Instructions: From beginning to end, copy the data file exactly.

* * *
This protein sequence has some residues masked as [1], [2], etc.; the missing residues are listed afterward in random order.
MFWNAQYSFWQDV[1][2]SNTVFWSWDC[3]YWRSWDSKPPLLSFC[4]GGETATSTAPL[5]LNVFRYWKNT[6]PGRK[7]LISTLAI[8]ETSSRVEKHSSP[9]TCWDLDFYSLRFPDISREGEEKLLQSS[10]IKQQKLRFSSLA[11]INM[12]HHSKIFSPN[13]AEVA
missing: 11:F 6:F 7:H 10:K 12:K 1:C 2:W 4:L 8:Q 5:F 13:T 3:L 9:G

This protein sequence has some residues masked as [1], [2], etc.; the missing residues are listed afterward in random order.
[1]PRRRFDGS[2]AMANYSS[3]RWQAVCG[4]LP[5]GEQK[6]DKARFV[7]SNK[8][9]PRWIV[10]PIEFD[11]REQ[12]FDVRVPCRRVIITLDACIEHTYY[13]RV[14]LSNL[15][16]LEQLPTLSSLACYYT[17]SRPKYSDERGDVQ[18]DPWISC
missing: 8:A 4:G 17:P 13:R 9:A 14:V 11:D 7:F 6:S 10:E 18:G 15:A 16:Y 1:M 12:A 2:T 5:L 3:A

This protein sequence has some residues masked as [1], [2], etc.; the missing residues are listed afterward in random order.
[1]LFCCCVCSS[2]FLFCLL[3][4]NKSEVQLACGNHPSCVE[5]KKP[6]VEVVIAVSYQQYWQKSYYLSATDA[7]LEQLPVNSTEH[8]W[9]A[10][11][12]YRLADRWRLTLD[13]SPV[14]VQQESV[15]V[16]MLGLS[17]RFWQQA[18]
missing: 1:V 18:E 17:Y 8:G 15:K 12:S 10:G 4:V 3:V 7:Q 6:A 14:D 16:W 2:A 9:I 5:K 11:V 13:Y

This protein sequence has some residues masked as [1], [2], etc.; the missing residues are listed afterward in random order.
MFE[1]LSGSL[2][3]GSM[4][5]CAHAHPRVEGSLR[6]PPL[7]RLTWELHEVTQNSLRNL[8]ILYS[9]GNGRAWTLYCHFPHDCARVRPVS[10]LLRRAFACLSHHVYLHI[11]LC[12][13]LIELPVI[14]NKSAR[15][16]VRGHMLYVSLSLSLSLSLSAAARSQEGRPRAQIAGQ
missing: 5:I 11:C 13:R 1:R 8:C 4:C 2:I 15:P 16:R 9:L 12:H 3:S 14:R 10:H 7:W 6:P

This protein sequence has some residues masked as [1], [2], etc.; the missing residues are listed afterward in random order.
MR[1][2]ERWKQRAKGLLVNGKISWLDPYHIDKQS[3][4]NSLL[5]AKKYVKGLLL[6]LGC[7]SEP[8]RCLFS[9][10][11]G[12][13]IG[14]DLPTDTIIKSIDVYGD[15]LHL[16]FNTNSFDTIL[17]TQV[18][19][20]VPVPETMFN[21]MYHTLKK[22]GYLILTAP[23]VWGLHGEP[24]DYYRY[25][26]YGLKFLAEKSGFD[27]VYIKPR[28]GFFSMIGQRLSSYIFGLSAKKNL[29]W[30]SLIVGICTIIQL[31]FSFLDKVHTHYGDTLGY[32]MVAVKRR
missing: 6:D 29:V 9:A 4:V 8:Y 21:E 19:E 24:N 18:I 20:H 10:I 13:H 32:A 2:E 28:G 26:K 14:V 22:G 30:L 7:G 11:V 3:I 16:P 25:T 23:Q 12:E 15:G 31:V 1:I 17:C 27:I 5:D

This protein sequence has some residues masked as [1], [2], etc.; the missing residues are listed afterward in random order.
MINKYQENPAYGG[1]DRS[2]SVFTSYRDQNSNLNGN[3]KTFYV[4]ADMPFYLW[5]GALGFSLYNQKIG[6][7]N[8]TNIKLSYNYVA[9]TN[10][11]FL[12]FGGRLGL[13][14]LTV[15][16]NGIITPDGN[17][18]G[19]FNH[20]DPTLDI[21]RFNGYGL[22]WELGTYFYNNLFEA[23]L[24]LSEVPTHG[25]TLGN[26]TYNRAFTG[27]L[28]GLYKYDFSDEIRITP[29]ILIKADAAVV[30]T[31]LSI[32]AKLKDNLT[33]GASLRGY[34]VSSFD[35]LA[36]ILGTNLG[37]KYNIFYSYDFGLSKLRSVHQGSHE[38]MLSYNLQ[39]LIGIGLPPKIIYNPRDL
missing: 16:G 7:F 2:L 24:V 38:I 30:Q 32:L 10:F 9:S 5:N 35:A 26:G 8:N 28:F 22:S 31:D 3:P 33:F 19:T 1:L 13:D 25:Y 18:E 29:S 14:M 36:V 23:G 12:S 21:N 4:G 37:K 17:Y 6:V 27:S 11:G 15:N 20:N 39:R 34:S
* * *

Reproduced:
This protein sequence has some residues masked as [1], [2], etc.; the missing residues are listed afterward in random order.
MFWNAQYSFWQDV[1][2]SNTVFWSWDC[3]YWRSWDSKPPLLSFC[4]GGETATSTAPL[5]LNVFRYWKNT[6]PGRK[7]LISTLAI[8]ETSSRVEKHSSP[9]TCWDLDFYSLRFPDISREGEEKLLQSS[10]IKQQKLRFSSLA[11]INM[12]HHSKIFSPN[13]AEVA
missing: 11:F 6:F 7:H 10:K 12:K 1:C 2:W 4:L 8:Q 5:F 13:T 3:L 9:G

This protein sequence has some residues masked as [1], [2], etc.; the missing residues are listed afterward in random order.
[1]PRRRFDGS[2]AMANYSS[3]RWQAVCG[4]LP[5]GEQK[6]DKARFV[7]SNK[8][9]PRWIV[10]PIEFD[11]REQ[12]FDVRVPCRRVIITLDACIEHTYY[13]RV[14]LSNL[15][16]LEQLPTLSSLACYYT[17]SRPKYSDERGDVQ[18]DPWISC
missing: 8:A 4:G 17:P 13:R 9:A 14:V 11:D 7:F 6:S 10:E 18:G 15:A 16:Y 1:M 12:A 2:T 5:L 3:A

This protein sequence has some residues masked as [1], [2], etc.; the missing residues are listed afterward in random order.
[1]LFCCCVCSS[2]FLFCLL[3][4]NKSEVQLACGNHPSCVE[5]KKP[6]VEVVIAVSYQQYWQKSYYLSATDA[7]LEQLPVNSTEH[8]W[9]A[10][11][12]YRLADRWRLTLD[13]SPV[14]VQQESV[15]V[16]MLGLS[17]RFWQQA[18]
missing: 1:V 18:E 17:Y 8:G 15:K 12:S 10:G 4:V 3:V 7:Q 6:A 14:D 16:W 2:A 9:I 5:K 11:V 13:Y

This protein sequence has some residues masked as [1], [2], etc.; the missing residues are listed afterward in random order.
MFE[1]LSGSL[2][3]GSM[4][5]CAHAHPRVEGSLR[6]PPL[7]RLTWELHEVTQNSLRNL[8]ILYS[9]GNGRAWTLYCHFPHDCARVRPVS[10]LLRRAFACLSHHVYLHI[11]LC[12][13]LIELPVI[14]NKSAR[15][16]VRGHMLYVSLSLSLSLSLSAAARSQEGRPRAQIAGQ
missing: 5:I 11:C 13:R 1:R 8:C 4:C 2:I 15:P 16:R 9:L 12:H 3:S 14:R 10:H 7:W 6:P

This protein sequence has some residues masked as [1], [2], etc.; the missing residues are listed afterward in random order.
MR[1][2]ERWKQRAKGLLVNGKISWLDPYHIDKQS[3][4]NSLL[5]AKKYVKGLLL[6]LGC[7]SEP[8]RCLFS[9][10][11]G[12][13]IG[14]DLPTDTIIKSIDVYGD[15]LHL[16]FNTNSFDTIL[17]TQV[18][19][20]VPVPETMFN[21]MYHTLKK[22]GYLILTAP[23]VWGLHGEP[24]DYYRY[25][26]YGLKFLAEKSGFD[27]VYIKPR[28]GFFSMIGQRLSSYIFGLSAKKNL[29]W[30]SLIVGICTIIQL[31]FSFLDKVHTHYGDTLGY[32]MVAVKRR
missing: 6:D 29:V 9:A 4:V 8:Y 21:E 19:E 24:N 18:I 20:H 10:I 13:H 32:A 2:E 28:G 26:K 14:V 22:G 30:L 7:G 11:V 3:I 16:P 25:T 23:Q 12:E 15:G 31:V 1:I 17:C 27:I 5:D

This protein sequence has some residues masked as [1], [2], etc.; the missing residues are listed afterward in random order.
MINKYQENPAYGG[1]DRS[2]SVFTSYRDQNSNLNGN[3]KTFYV[4]ADMPFYLW[5]GALGFSLYNQKIG[6][7]N[8]TNIKLSYNYVA[9]TN[10][11]FL[12]FGGRLGL[13][14]LTV[15][16]NGIITPDGN[17][18]G[19]FNH[20]DPTLDI[21]RFNGYGL[22]WELGTYFYNNLFEA[23]L[24]LSEVPTHG[25]TLGN[26]TYNRAFTG[27]L[28]GLYKYDFSDEIRITP[29]ILIKADAAVV[30]T[31]LSI[32]AKLKDNLT[33]GASLRGY[34]VSSFD[35]LA[36]ILGTNLG[37]KYNIFYSYDFGLSKLRSVHQGSHE[38]MLSYNLQ[39]LIGIGLPPKIIYNPRDL
missing: 16:G 7:F 2:L 24:V 38:I 30:Q 32:L 10:F 9:S 5:N 35:A 26:G 8:N 28:F 22:S 31:D 3:P 33:F 19:T 1:L 13:D 25:Y 18:E 29:S 14:M 36:V 23:G 12:S 21:N 4:G 37:K 17:Y 6:V 27:S 11:G 15:N 20:N 39:R 34:S